Subscribe / Unsubscribe Enewsletters | Login | Register

Pencil Banner

MacBook Pro (Mid 2014): Minor update offers slightly better CPU performance

James Galbraith | Aug. 5, 2014
Last week, Apple updated its Retina MacBook Pro line, and while the new models are identical on the outside to their 13- and 15-inch predecessors, released late last year, the "Mid 2014" models feature processors that are just a little bit faster. As modest as these internal improvements are, they do provide more performance bang for the buck.

The 13-inch Retina MacBook Pro has a glossy 13.3-inch (diagonal) IPS screen with LED backlighting and a native resolution of 2560 by 1600 pixels. The 15-inch MacBook Pro with Retina display sports a 15.4-inch IPS LED screen with a 2880-by-1800 resolution. By default, both displays are set to pixel-doubled mode: 1280 by 800 for the 13-inch models, and 1440 by 900 on the 15-inch laptops.

As mentioned in previous reviews, the Retina displays look great. Icons and user-interface elements are so sharp and clear that I sometimes find myself just admiring the contents of the Dock and menu bar. If you want to change the resolution to fit more windows, images and documents on-screen, OS X's Displays System Preferences allow you to choose between one of five available resolutions. The Best for Display setting is the default pixel-doubled resolution. Interestingly, the highest resolution setting on the 13-inch is 1680 by 1050; on the 15-inch, the highest available resolution setting is 1920 by 1280. To use these displays at their native resolutions you'll need to turn to a third-party utility such as EasyRes. However, icons and text are terribly small when using these screens at native resolution — I assume Apple doesn't think anyone in their right mind would want that kind of user experience.


Given such modest internal changes, we didn't expect, or find, significant speed differences between the mid-2014 MacBook Pros and their late-2013 predecessors.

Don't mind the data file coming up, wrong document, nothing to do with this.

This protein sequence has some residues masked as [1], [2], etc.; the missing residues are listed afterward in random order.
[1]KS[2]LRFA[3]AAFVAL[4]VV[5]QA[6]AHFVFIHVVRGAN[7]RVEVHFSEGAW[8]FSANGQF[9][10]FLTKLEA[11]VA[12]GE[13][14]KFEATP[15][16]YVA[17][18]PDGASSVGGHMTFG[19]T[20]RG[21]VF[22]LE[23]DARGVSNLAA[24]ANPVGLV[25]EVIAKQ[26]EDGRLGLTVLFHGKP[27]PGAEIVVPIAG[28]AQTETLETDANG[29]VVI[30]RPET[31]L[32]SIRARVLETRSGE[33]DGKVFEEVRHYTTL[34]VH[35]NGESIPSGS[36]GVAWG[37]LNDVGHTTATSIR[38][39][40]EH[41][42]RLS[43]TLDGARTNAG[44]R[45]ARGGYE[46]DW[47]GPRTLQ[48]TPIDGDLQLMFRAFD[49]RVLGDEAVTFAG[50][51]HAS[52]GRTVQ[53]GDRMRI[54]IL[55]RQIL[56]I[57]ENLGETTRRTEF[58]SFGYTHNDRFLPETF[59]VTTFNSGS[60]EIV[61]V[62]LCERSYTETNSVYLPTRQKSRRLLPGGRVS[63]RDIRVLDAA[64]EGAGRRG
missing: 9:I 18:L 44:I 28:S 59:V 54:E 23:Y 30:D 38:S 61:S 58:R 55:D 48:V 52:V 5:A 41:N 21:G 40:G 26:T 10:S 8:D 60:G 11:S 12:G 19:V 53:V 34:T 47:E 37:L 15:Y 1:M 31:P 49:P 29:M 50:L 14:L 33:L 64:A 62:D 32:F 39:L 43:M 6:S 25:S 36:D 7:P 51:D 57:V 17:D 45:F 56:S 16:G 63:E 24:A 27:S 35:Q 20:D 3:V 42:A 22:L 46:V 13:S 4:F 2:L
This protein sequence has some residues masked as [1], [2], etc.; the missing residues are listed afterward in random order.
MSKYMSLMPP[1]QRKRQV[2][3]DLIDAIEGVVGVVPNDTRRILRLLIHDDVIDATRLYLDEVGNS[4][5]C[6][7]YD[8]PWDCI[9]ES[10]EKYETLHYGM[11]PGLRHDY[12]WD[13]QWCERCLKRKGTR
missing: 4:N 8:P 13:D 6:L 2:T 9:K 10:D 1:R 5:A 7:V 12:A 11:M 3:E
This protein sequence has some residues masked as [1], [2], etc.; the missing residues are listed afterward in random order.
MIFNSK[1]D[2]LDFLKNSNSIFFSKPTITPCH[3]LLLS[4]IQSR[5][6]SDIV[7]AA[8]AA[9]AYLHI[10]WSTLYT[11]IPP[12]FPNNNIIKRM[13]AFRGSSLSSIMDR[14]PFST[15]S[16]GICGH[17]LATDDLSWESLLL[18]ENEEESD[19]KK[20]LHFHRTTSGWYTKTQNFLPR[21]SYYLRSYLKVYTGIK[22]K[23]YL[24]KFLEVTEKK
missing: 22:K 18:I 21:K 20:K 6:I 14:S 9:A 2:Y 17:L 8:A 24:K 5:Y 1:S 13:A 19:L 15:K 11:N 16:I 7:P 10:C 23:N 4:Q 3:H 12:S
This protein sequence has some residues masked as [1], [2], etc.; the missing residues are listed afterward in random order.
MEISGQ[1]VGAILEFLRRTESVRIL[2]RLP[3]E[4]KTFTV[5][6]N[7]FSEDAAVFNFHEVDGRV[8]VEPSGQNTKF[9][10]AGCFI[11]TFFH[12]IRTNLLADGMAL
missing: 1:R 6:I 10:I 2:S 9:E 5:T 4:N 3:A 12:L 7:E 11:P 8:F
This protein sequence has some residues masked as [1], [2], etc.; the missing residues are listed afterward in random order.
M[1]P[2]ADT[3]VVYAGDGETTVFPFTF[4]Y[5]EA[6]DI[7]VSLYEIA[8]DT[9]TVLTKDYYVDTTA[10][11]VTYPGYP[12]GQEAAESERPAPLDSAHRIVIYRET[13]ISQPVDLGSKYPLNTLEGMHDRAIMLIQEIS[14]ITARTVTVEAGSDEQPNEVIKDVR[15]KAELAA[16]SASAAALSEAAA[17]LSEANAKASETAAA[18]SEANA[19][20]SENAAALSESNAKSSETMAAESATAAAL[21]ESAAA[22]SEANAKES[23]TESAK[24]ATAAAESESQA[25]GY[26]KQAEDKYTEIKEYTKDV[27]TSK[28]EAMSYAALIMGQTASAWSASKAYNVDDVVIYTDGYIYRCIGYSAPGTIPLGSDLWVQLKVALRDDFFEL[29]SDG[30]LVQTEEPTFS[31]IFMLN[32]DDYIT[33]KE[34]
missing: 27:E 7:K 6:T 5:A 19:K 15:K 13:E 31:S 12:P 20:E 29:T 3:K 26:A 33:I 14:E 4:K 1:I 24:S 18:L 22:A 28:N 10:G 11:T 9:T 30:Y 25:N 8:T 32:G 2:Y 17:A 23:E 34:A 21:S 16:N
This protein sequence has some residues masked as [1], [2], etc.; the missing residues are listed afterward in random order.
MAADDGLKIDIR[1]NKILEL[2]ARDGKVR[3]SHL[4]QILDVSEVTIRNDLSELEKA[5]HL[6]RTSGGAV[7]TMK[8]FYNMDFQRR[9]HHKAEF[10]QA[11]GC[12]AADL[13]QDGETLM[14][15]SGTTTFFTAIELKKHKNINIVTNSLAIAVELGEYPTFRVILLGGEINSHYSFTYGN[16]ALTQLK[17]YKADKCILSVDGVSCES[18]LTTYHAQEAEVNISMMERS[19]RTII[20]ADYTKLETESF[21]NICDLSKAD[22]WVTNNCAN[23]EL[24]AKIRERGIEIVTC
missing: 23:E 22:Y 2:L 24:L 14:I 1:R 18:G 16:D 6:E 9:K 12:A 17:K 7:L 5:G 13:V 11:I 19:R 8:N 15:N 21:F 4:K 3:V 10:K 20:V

Speedmark 9 scores

Mac model


13" Retina MacBook Pro/2.6GHz (Mid 2014)


13" Retina MacBook Pro/2.8GHz (Mid 2014)


15" Retina MacBook Pro/2.2GHz (Mid 2014)


15" Retina MacBook Pro/2.5GHz (Mid 2014)


13" Retina MacBook Pro/2.4GHz (Late 2013)


13" Retina MacBook Pro/2.6GHz (Late 2013)


15" Retina MacBook Pro/2.0GHz (Late 2013)


15" Retina MacBook Pro/2.3GHz (Late 2013)


13" MacBook Air/1.4GHz, 256GB flash storage (Mid 2014)



All results are scores. Higher scores are better. Stock configurations tested. Best result in bold. Reference models in italics.--Macworld Lab testing by James Galbraith and Albert Filice

Each of the newer models was faster than its corresponding predecessor in our application tests, including Photoshop, Aperture, iTunes, iPhoto, iMovie, and Handbrake. Unfortunately, all of the newer models were also slower than their predecessors in our copy, zip, and unzip tests. In fact, only on the entry-level 13-inch and 15-inch mid-2014 models were the processor gains enough to keep the new systems' overall Speedmark 9 score above the scores of the late-2013 systems.


Previous Page  1  2  3  4  5  6  7  8  9  Next Page 

Sign up for CIO Asia eNewsletters.